Dockside Project Weathers First Storm of 2023

The flooding on Dec. 23 left its mark on Dockside Park in Cold Spring. Photo by M. Turton

The flooding on Dec. 23 left its mark on Dockside Park in Cold Spring. (Photo by M. Turton)

Fencing, vegetation damaged

Flooding just before Christmas deposited a large assortment of “wrack,” including driftwood of all shapes and sizes, at Dockside Park on the Hudson River waterfront in Cold Spring. 

In light of increasingly large storms and a sea-level rise, a $1.86 million shore protection project was completed in the park last fall, including installation of terraced boulders to protect against erosion. Vegetation was also added to enhance shore protection and wildlife habitat. In addition, a walking path was created and a boat ramp replaced. 

Dockside is owned by the state parks department and managed by the Village of Cold Spring.

Evan Thompson, manager of Hudson Highlands State Park, said the storm removed some of the vegetation planted last fall and damaged fencing intended to keep visitors off newly planted areas. 

“All in all, the shoreline functioned pretty much as expected,” Thompson said, adding that the project was not meant to control flooding. Instead, he said it was designed to create a natural, living shoreline that will change from day to day with normal tidal flows, storms and ice buildup, “just as the Hudson River shoreline functioned for thousands of years before human intervention.”

Thompson said fencing will be repaired and vegetation damaged by the recent storm or last summer’s drought will be replaced in the spring.

Cold Spring Highway Department workers assisted with clearing debris from the walking path. 

2 thoughts on “Dockside Project Weathers First Storm of 2023

  1. The recent removal of the wood picket fence by Cold Spring at the riverfront to eschew future maintenance (paint) costs will have certain drawbacks.

    The most obvious is that in absence of the fence, tourists may disembark from the passenger side of their vehicles directly onto the grounds, or jaywalk there and, if they fancy, sprawl out their camping kits from their cars directly onto the green.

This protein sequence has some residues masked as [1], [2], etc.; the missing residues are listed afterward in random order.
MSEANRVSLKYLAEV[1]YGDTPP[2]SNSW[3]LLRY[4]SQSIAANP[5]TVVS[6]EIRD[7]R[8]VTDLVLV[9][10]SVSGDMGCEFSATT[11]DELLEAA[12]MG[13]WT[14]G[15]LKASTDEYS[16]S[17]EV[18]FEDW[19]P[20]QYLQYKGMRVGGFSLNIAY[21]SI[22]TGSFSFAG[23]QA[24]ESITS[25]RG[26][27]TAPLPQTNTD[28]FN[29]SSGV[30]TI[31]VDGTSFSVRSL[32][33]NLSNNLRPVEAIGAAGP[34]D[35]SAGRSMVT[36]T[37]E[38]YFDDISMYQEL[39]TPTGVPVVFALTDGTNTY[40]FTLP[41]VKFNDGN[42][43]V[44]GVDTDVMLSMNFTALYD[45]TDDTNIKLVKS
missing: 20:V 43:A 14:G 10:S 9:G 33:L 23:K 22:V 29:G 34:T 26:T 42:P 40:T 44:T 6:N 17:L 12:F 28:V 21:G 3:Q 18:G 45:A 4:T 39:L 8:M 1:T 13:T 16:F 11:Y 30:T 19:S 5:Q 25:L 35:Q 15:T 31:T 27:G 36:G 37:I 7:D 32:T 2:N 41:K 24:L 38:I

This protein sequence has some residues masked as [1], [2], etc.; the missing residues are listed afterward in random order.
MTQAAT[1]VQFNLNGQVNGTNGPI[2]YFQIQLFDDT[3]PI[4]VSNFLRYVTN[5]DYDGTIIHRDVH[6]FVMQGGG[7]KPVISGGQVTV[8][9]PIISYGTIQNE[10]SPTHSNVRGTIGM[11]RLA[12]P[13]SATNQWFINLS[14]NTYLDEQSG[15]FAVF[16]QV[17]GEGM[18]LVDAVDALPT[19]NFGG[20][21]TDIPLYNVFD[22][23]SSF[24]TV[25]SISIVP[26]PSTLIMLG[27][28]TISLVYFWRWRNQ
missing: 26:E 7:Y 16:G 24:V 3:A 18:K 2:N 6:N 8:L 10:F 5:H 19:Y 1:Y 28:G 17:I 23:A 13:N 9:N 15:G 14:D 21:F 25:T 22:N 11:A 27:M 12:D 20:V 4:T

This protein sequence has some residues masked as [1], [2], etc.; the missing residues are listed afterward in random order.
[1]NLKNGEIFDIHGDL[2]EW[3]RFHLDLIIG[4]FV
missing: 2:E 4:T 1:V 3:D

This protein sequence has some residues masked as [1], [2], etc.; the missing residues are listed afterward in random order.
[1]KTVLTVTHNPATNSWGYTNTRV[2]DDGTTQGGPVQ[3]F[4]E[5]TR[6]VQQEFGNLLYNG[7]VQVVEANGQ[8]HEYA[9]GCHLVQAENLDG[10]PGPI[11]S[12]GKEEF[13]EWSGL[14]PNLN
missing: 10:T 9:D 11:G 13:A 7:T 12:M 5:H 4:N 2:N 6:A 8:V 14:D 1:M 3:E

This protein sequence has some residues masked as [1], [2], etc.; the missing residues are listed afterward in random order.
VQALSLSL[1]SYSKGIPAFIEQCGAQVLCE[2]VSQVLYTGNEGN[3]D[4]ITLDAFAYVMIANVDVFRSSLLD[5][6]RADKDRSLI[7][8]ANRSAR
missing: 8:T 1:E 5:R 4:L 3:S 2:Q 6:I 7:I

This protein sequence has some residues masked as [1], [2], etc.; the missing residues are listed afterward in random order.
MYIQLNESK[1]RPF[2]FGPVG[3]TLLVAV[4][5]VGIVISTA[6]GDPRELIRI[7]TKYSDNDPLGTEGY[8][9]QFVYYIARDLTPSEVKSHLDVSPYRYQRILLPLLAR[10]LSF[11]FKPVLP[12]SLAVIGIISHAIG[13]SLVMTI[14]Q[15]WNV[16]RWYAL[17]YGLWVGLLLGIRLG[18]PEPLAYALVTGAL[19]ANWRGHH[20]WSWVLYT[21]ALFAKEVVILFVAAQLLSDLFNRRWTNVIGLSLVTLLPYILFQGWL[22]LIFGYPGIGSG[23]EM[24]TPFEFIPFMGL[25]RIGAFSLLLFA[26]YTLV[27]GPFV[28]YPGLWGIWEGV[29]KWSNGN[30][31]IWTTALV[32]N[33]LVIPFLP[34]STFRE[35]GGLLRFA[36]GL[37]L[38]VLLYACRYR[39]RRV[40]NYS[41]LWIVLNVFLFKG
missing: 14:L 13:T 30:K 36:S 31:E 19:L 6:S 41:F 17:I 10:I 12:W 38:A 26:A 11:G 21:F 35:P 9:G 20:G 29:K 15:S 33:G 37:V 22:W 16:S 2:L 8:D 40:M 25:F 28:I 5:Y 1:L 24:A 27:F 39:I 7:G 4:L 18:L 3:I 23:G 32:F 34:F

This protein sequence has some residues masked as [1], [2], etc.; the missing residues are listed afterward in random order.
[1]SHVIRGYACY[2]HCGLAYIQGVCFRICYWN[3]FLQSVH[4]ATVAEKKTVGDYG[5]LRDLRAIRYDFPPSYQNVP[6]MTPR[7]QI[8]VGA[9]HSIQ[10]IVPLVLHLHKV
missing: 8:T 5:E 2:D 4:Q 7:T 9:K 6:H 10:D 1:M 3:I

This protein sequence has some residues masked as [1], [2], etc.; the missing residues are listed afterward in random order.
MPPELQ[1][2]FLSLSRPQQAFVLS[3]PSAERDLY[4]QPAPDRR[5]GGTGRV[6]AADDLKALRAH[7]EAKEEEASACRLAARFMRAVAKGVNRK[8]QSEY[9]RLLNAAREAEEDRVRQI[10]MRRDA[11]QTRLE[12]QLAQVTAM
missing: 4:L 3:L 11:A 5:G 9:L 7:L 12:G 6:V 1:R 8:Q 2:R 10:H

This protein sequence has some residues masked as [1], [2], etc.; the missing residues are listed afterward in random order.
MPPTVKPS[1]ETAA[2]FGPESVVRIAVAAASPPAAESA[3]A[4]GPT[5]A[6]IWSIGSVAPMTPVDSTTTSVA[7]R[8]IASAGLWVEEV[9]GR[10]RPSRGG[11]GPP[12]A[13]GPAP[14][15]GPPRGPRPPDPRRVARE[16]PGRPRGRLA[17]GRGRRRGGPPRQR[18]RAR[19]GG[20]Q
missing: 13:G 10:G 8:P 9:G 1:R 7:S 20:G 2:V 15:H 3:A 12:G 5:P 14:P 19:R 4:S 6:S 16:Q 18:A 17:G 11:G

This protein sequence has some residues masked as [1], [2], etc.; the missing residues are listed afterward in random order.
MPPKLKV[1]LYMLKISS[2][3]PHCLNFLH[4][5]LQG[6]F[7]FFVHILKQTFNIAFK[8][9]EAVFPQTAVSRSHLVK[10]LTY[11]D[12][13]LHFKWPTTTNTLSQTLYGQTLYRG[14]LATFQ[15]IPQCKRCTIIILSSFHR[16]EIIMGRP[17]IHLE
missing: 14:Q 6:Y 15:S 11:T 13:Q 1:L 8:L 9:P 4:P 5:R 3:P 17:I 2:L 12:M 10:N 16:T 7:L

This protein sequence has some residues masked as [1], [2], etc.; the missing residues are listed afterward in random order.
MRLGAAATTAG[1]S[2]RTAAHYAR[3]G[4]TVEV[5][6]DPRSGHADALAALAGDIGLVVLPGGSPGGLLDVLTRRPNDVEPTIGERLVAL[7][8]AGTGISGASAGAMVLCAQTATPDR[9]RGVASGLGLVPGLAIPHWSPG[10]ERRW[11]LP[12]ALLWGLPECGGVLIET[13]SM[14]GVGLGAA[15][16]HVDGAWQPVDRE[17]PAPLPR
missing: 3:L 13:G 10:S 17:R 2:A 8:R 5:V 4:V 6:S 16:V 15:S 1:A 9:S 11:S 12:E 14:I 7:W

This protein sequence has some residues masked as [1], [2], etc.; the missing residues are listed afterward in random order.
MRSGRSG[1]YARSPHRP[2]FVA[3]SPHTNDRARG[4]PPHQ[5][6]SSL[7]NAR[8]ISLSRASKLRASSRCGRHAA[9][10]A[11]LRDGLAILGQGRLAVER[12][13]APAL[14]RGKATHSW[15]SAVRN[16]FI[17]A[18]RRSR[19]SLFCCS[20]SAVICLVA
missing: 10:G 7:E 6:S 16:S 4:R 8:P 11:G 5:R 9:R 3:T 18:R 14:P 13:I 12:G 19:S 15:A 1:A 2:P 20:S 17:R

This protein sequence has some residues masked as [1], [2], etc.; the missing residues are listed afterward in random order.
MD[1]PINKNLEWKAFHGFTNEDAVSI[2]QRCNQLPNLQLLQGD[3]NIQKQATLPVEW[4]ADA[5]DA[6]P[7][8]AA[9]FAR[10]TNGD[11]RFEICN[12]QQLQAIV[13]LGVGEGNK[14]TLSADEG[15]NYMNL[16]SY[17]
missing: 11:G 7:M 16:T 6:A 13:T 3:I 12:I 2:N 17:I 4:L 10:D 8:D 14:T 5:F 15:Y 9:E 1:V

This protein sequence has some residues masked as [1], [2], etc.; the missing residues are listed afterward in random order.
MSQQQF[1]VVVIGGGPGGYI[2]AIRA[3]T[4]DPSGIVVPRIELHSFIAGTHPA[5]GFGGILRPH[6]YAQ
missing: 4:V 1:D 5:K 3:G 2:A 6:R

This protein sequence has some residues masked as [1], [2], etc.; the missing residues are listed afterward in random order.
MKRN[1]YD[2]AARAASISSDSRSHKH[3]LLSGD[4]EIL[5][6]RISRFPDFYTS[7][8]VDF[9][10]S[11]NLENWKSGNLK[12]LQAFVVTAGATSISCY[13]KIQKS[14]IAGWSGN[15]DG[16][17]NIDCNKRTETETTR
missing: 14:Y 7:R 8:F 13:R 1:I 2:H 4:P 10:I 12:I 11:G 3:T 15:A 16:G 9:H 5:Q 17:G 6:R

In general, sans fencing, tourists will further run riot over the riverfront greens from any direction. The green area is thus compromised from the curb westward some 6 feet into the park to allow for a car door to swing open and discharge its bounty.

    The fence enabled visitors to enjoy the green without being assailed by curb trash, traffic and tourists from behind, in effect degrading the best use of that area. It beggars the imagination that our riverfront lies next to the proposed $52 million “world-class linear park” — our rich but mingy uncle — whereas our village can’t afford to paint a bit of fence every few years. I hope that perhaps the village will realize the mistake and put the fence back.

  2. The state took a beautiful natural parkland and turned it into an ugly manicured nightmare.

    Debris plagued the “new” Dockside Park long before the latest storm. Any recent visitor knows that the new boat ramp is unusable because of the debris that washes up; that walking around the park has become dangerous because of the driftwood that people scatter across the lawn; and that the Fjord Trail ramp built at the end of the park is an eyesore, with ugly boulders marking it off.

    There is nothing “natural” about the shoreline that the state parks department built, and it’s insulting for them to use that language to justify this blunder. The state’s poor design ruined what was once the village’s jewel.

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